“I met Tom through his first wife. Together with a couple of other surfers we organised a pro contest in Spain to raise funds for an environmental organisation, ‘Planet Surf Initiative”. Many CT surfers came but as the ocean stayed flat during the contest period, we ended up spending 3 days talking about environmental awareness. As there were some reps from Surfrider Foundation (created in California in 1984), we decided to change our name from ‘Planet Surf Initiative’ to ‘Surfrider Foundation Europe’, an independent entity that would carry a similar message in a bid to protect the ocean worldwide. I am very proud of what Surfrider Europe has achieved. Even though I left its management team in the mid-90s, I stayed very close and supported campaigns through Surf Session’s editorials. Surfrider Europe has been instrumental in the fight against ocean pollution, from sewage to plastic, fostering citizen and political action. For example, the recent EU Directive banning single use plastics by 2021 is the result of tireless lobbying from Surfrider and partner environmental initiatives.”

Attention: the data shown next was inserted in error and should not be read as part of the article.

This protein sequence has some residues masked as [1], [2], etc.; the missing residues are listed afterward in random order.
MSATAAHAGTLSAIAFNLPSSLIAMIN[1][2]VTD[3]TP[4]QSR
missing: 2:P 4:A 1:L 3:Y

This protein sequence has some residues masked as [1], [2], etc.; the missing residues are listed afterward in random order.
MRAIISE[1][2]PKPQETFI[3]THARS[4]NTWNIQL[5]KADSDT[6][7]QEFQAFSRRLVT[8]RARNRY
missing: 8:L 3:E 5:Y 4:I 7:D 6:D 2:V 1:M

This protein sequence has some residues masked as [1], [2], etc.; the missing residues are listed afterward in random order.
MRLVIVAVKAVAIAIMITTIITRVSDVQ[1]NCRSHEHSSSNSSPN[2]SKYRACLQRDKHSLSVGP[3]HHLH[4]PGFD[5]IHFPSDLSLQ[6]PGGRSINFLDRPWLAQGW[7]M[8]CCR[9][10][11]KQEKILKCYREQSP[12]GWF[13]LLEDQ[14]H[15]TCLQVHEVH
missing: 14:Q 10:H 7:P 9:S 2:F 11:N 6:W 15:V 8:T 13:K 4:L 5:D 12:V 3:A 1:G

(About Surfer Magazine) “I was 13 then and did not speak English very well, but it made quite an impression on me, showing that surfing had to go hand in hand with the protection of the ocean”
As a child of the Seventies, Gibus was maybe destined to become an environmentalist.
Growing up in Guéthary, he started surfing early even though the surfboards were too heavy for him. “I’ve always enjoyed playing in the rolling waves. It felt home. Surfing was everything to our teen gang, it fitted right in with the ‘70s lifestyle: living simply, back to nature, flexing our freedom through surf trips, that’s where we found our stoke, our utopia”.
At the age of 13 he became ‘environmentally aware’: “Earth Day was born in 1970. John Severson (then editor of Surfer Magazine) took the decision to publish the Day’s full declaration in the mag’s editorial. I was 13 then and did not speak English very well, but it made quite an impression on me, showing that surfing had to go hand in hand with the protection of the ocean. Surfer Magazine later launched the monthly chronicle ‘Our Mother Ocean’ and Severson released Pacific Vibrations around the same time, a classic surf movie with a strong environmental message.”